The Piano (1993) Review

In the mid 19th century Ada McGrath a mute leaves Scotland to travel to New Zealand with her young daughter Flora, as she had been arranged to marry Alisdair Stewart. Having her beloved piano along with her the forests in the island are not what she was expecting.


Part of my ongoing Best Picture Project challenge I have had The Piano on my watchlists for some time now and now wondering why it actually took me so many years to catch up with it. Considering Anna Paquin was such a young Oscar winner I have always been curious to see her performance, Holly Hunter also won in a leading role with Jane Campion for best writing for a screenplay written directly for the screen.

Obviously the title of the film ‘The Piano’ makes it very clear that a piano is going to feature somewhat in the story, and it is used as a base for the majority of what Ava does. It becomes a symbol of the life she once had and lost and the harsh reality she now faces in a marriage with a man that she does not care for at all. Alisdair had no interest in getting the piano and despite the trauma it causes leaves it on the beach. He doesn’t even attempt to form any relationship with her or Flora. He had the true potential to be a horrific character, especially as he almost rapes Ada, not once but twice, not actually having the audacity to go through with it.

As that was going on Ada grew close to George Baines who was living on the island and got on very well with the natives, co-living with them and not having any problems with that. He understands that the piano means a lot to Ada and keeps it but asks that she teaches him to play, however as he falls in love with her he just wants to watch her play. This builds quite quickly to a physical relationship, but again it feels rather off and quite frankly pervy to begin with. But when we see Ada showing passion towards him and then this results in one of the most passionate sex scenes I have witnessed on screen, it was so intense and amazing.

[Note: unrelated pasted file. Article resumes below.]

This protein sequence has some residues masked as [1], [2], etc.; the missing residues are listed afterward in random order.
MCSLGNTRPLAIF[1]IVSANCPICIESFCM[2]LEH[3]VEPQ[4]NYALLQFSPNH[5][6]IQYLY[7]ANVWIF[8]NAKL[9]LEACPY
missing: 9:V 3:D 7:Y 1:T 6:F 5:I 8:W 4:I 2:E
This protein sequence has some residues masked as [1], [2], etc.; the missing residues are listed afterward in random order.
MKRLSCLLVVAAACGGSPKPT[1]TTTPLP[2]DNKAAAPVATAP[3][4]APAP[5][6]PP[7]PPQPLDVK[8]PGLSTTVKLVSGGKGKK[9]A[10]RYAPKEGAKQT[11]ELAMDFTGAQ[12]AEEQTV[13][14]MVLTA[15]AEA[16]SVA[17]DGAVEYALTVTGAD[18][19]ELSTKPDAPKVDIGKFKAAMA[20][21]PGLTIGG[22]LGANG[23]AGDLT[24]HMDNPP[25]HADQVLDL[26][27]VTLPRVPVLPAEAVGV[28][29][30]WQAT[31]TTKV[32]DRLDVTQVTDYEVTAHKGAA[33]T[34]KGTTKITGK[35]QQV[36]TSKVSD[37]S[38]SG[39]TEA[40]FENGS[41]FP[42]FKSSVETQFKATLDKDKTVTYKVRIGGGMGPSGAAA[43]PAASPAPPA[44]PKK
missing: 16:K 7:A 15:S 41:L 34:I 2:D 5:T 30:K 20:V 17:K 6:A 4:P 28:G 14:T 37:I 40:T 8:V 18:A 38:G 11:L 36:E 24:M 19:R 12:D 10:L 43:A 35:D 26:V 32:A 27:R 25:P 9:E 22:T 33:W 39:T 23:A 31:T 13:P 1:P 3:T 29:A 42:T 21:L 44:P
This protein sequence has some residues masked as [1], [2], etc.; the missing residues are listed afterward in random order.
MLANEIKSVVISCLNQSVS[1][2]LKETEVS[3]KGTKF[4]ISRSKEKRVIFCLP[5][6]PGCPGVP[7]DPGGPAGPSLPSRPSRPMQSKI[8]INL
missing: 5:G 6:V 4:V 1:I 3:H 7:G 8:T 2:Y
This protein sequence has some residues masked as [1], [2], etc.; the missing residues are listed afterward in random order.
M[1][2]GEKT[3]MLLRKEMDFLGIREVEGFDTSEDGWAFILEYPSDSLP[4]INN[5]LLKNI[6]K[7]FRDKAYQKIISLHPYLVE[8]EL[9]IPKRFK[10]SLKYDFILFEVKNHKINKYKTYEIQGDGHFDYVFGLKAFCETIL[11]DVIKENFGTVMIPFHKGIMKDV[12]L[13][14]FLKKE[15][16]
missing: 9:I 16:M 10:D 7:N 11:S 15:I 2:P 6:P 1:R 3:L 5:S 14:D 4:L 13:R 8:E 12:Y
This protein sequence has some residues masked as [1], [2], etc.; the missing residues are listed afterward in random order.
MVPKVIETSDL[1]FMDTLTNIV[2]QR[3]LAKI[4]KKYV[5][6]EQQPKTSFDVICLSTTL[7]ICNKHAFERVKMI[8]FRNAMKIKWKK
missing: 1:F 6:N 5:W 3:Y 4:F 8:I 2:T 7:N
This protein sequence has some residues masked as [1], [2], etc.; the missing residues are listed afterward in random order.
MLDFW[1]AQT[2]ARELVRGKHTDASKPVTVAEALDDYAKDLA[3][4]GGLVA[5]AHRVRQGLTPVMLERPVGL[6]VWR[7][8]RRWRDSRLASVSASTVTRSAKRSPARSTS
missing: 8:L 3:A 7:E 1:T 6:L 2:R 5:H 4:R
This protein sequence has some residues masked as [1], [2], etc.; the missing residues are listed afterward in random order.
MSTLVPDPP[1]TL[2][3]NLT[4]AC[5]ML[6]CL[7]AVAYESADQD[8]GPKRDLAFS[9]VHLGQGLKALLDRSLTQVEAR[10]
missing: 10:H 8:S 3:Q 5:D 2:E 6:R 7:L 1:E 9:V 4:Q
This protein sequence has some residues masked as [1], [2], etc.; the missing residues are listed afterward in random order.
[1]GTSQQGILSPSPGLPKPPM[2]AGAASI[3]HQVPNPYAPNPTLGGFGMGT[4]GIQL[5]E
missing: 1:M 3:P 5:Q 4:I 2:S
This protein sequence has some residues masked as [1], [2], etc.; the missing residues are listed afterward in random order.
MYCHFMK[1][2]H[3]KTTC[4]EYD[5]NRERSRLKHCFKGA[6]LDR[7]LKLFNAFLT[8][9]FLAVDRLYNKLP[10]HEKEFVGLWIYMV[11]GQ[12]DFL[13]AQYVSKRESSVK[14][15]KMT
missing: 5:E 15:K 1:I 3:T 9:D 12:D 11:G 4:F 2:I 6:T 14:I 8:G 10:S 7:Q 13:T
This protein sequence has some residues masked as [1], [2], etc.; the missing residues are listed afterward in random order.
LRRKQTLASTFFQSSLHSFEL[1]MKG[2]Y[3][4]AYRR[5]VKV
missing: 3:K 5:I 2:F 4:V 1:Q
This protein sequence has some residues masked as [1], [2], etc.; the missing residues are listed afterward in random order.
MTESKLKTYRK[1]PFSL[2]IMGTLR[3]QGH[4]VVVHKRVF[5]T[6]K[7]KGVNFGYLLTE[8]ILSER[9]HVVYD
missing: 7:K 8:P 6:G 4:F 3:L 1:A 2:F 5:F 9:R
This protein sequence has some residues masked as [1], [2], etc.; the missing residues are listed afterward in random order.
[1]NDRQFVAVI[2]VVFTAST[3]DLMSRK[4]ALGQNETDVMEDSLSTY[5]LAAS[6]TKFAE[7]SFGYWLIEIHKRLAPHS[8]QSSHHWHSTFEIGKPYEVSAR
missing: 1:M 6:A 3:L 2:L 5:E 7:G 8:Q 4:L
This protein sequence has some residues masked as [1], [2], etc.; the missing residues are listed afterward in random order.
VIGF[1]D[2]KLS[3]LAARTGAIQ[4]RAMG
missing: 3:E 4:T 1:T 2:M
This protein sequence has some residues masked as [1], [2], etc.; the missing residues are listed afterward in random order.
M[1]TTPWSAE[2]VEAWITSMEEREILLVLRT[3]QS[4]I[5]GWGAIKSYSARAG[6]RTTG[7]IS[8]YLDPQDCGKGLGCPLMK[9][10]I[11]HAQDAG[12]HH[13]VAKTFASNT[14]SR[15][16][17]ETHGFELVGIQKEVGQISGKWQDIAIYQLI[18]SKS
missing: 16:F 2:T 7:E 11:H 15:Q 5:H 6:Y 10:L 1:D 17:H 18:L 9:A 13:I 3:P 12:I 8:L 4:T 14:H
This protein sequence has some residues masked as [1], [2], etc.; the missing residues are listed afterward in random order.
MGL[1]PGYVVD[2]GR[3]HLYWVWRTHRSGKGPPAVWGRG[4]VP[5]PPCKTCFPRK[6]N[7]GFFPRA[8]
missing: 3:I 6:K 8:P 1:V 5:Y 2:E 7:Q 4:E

Considering her mother does not speak Flora fills the gap and communicates with the people around them, being able to sign to one another she can then pass on the messages. She just wants to live a happier life and in all honesty for her to double cross her own mother at one point was quite shocking and not something I was expecting at all. A very confident young girl, who did not want to get to know her new father to begin with but then she senses the danger her mother is putting herself in.

While not conventional at all the romance and deep love that comes out of this story was not something I was expecting and it threw in some curveballs that made it rather shocking and more interesting as it progressed on. Also raising the point of how important music is in life, no matter which type or style you prefer it can make such a big difference to everything.

Holly Hunter was very good as Ada, as surely it cannot be easy taking on a role and not actually speaking at all. Having to rely more on her expressions and the use of sign language. Harvey Keitel has never come across as this attractive before has he? Well, not in anything I have seen him in. Sam Neill is on a fine line of being a truly horrible character, which some of his actions pushed towards but never with that follow through of making it over the line. I guess pity is one of the main things that he brings to the character. Anna Paquin blew me away, a truly incredible performance where she had so much confidence and looked to be having so much fun running around in the forest. Her facial expressions to go along with her delivery of the dialogue were so brilliant and she more deserved to win an Oscar for how much she owned the screen and stole each and every scene she appeared in.

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